Thanks for clarity and an action plan. My reviews are not touched. I haven’t paid for reviews, but don’t know how they would know whether or not I did. Sometimes people review and then become a FB friend. This is nuts. Too much spying and conniving.

    Liked by 1 person

    Reply
    1. lorilschafer Post author

      Yeah, when they tell you the best way to sell books is through social media, and then refuse to allow reviews from people you know through social media, it’s hard for an author to know what to do. And the situation you describe is very common – you get to know someone precisely because they read your book or you read theirs. Then if you want to be friends, you risk losing the reviews!

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  3. nickiuppa

    I’m signing. But I have to say that I always thought that Amazon was pretty draconian in their methods of determining the validity of reviews. When someone asks me to review a book, I always try to BUY the book so I don’t have to deal with the issue of “gifted” books or feel obliged to write a four or five star review (though if I really don’t like a book by a new writer I send the author a personal message; I don’t review the book on line.) If Amazon starts looking for commonality, especially for authors I’ve reviewed frequently, I’m afraid they’ll start taking down my reviews of the works of Lori Schafer, and Stephen King, and Tom Robbins.

    Liked by 1 person

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    1. lorilschafer Post author

      Personally, I wouldn’t mind it so much if the policies were clear and consistently enforced. I’ve seen countless instances of “review circles” in action, which surely must provide a far larger number of questionable reviews than the few generated by authors who are loosely acquainted via social media. It really does put those authors who try to follow the vague and ill-explained rules at a disadvantage, and that does nothing for anybody.

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  4. Christie Maurer

    Thank you so much for doing this! I’m a new author and some folks were told they couldn’t review my book because they knew me. So who’s supposed to review it? Should I hand copies out to passers-by in the street??

    Liked by 4 people

    Reply
    1. lorilschafer Post author

      Apparently, yes, you are! Let me know if it works, because believe me, I’ve put a ton of hours into sending out free books to readers in exchange for reviews and it’s pretty darned frustrating seeing them get disallowed :(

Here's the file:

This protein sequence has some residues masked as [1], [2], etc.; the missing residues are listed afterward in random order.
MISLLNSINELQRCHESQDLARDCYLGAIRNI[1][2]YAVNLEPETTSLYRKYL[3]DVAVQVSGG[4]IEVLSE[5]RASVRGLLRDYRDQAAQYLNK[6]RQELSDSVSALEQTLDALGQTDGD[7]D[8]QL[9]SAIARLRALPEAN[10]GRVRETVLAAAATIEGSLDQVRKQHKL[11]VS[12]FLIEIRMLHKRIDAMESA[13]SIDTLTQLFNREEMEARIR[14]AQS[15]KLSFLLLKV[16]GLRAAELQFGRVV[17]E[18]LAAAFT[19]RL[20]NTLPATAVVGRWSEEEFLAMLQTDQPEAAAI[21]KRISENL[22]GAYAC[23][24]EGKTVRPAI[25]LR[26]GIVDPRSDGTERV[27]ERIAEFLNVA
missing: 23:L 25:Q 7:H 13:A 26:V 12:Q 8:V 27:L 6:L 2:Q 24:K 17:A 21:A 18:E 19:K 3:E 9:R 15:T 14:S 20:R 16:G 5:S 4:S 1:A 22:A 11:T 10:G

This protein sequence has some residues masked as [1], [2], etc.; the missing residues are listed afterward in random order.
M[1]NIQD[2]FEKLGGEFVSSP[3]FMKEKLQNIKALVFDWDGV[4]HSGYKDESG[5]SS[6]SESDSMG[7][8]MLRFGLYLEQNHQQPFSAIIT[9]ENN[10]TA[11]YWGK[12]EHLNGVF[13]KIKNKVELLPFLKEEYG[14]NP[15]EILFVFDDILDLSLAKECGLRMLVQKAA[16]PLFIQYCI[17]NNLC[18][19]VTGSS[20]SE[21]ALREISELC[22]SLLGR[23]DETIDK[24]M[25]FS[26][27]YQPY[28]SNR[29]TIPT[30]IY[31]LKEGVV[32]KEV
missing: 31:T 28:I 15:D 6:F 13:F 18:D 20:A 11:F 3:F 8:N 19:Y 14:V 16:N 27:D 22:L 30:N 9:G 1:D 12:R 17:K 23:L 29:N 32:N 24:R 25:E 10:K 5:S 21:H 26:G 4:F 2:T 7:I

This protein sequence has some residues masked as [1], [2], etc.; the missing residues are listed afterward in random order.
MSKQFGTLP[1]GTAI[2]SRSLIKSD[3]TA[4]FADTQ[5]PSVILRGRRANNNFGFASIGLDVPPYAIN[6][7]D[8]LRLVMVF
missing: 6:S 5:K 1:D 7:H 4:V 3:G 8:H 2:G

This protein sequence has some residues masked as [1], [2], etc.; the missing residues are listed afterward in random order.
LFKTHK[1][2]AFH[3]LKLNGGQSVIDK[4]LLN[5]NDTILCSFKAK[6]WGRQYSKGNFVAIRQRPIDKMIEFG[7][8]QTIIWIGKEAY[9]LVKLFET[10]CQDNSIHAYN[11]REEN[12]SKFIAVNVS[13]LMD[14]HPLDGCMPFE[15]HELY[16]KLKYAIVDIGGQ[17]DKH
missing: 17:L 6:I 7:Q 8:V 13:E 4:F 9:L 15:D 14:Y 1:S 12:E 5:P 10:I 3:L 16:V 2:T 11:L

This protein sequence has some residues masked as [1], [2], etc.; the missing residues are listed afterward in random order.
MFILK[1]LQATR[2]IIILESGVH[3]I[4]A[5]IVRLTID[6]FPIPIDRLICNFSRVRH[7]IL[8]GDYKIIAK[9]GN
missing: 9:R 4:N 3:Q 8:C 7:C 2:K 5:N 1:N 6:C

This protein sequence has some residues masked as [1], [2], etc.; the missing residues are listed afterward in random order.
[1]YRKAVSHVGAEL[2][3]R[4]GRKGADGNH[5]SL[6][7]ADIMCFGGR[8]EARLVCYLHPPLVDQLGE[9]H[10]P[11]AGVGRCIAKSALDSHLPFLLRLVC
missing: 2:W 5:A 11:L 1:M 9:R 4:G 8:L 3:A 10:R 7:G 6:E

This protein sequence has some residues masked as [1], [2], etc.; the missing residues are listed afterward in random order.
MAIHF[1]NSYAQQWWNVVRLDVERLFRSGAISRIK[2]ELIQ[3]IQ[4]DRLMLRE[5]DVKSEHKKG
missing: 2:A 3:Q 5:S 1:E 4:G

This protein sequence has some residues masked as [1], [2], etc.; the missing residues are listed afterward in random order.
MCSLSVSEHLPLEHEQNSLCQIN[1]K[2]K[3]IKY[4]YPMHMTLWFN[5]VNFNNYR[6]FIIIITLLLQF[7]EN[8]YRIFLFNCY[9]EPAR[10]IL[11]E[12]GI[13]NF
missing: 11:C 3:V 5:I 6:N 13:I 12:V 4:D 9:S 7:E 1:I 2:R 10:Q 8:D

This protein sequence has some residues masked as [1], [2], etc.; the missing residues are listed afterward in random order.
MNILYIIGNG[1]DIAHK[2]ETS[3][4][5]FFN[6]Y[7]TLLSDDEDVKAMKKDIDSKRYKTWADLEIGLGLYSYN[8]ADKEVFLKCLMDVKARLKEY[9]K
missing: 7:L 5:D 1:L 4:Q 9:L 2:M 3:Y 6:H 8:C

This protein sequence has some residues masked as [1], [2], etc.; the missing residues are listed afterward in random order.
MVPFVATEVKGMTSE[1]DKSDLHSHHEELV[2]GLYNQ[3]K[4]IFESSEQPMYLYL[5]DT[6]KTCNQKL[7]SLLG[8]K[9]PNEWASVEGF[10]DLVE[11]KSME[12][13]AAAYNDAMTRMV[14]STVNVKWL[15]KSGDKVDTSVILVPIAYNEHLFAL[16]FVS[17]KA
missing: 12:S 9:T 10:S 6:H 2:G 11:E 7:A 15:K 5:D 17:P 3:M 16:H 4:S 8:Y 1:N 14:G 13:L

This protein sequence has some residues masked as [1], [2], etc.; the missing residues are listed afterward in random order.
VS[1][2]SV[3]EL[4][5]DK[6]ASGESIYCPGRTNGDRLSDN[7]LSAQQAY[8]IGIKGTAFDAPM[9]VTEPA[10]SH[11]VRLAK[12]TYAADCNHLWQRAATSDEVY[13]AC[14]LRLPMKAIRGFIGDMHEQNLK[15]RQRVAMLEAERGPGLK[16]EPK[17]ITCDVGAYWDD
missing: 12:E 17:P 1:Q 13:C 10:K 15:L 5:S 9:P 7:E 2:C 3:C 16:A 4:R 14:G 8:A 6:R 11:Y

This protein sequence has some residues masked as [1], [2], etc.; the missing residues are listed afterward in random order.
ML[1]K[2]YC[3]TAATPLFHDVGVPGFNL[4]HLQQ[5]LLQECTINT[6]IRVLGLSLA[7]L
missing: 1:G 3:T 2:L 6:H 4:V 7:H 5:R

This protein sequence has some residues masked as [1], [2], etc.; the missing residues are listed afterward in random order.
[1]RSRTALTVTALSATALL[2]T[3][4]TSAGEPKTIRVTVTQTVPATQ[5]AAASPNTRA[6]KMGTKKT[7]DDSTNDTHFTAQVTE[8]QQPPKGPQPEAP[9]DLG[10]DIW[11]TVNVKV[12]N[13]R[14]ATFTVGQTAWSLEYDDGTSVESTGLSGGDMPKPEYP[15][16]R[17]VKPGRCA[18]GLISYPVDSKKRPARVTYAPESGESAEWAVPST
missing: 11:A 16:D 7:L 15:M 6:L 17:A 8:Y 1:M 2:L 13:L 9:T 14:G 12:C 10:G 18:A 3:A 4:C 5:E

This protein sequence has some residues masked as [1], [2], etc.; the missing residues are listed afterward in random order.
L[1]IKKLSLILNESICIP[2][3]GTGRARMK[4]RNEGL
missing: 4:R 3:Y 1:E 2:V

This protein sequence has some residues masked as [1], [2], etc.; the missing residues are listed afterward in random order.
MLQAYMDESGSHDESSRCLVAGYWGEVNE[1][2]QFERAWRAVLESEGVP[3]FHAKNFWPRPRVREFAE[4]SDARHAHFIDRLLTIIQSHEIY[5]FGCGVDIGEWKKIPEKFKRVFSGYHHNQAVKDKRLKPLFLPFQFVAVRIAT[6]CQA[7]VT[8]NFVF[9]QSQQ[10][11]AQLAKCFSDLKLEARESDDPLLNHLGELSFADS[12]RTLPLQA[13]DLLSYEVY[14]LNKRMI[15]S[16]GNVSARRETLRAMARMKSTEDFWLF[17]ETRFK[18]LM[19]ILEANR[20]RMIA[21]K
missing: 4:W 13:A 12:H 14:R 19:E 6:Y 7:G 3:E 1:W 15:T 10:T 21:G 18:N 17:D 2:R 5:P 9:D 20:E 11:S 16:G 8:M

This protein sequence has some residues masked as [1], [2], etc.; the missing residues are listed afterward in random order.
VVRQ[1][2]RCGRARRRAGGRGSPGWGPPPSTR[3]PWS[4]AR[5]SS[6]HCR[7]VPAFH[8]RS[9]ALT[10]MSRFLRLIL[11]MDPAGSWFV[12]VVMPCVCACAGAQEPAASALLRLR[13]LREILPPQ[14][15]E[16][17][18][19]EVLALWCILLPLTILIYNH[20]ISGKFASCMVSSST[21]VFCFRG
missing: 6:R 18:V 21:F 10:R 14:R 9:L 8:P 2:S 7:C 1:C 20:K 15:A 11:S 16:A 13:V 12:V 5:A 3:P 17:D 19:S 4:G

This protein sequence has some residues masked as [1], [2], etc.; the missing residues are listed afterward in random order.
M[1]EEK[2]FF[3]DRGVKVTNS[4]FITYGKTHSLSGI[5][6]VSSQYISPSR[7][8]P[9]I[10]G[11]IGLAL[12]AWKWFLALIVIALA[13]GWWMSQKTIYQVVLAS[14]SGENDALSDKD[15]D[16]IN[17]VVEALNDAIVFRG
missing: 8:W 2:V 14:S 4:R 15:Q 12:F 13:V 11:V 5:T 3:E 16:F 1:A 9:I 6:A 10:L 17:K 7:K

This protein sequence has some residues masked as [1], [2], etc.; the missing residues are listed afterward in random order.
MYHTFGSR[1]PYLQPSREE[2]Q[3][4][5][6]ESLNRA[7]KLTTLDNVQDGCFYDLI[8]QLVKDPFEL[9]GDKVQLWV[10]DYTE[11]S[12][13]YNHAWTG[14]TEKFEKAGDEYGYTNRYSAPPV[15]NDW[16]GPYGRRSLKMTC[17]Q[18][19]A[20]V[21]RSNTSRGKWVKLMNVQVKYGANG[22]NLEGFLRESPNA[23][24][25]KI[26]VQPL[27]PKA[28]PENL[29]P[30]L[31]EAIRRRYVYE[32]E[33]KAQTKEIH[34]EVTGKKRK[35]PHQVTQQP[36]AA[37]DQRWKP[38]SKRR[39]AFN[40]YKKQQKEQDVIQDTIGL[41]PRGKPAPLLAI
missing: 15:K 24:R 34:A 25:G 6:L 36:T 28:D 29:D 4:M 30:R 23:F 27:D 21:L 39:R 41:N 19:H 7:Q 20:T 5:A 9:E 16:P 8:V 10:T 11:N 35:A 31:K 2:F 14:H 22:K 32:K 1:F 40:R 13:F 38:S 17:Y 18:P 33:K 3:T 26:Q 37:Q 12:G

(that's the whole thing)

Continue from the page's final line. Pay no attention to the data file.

Liked by 1 person

      Reply
  5. Charli Mills

    “Even worse, it sometimes purges reader reviews when it suspects the author and reader know one another through social media.” Are you kidding me? How else are we to “get to know our readers” if not through social media. Do they not understand the basic marketing principle of relationships with customers/readers? Relationships! That’s like Yelp or Travelocity dumping reviews because a person might have actually have met the people who own the store/restaurant/hotel. Ridiculous! Marketing relies on building relationships. And for that matter, if my friend from childhood wanted to review my book, so what?! Or my college professor? Or my former employees? Or my neighbor? Relationships do not matter. If you are good at building them, that’s a strength for your marketing. It shouldn’t be a punishment. Thanks for making us aware and giving us the links to the petition!

    Liked by 4 people

    Reply
    1. lorilschafer Post author

      That is exactly what makes it so ridiculous! Building a readership through social media is Marketing 101. And I find it very strange that Amazon’s policies seem to favor the alternative – just don’t sell any books at all :(

      Liked by 1 person

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  6. Sarah Brentyn

    What?! Really? Am I the only person who didn’t know about this? I’d say I understand removing extremely biased reviews but I don’t. I mean, if your parents want to say how great your book is, they should be able to do that.

    Liked by 3 people

    Reply
    1. lorilschafer Post author

      I see where Amazon is coming from on this, I really do, but their means of execution does little to serve the purpose for which it’s intended. And the irony is that it pushes authors to pursue far more unethical means of obtaining reviews, most of which have a much more negative effect on the reader experience than the one or two reviews an author might get from a parent or sibling.

      Liked by 2 people

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  7. Annecdotist

    Thanks for posting this, Lori. It certainly seems bizarre. I hate the idea that I might be encouraging readers who have liked my novel to share it with the wider world via Amazon, only to have their time wasted by having their words deleted, with no comeback or explanation. Yes, I’ll be signing the petition.

    Liked by 3 people

    Reply
    1. lorilschafer Post author

      I know exactly how you feel, Anne. A few weeks ago I had a rather lengthy email exchange with a reader who was trying to post a review that Amazon refused without telling her why. I wrote to Amazon to ask for a reason, but of course they “can’t disclose that information.” So what do I tell this lady who went to some trouble to write a review? Thank you, and sorry, I guess. If your reader is on Goodreads, they can still post there, though, so at least the work isn’t totally wasted.

      Liked by 2 people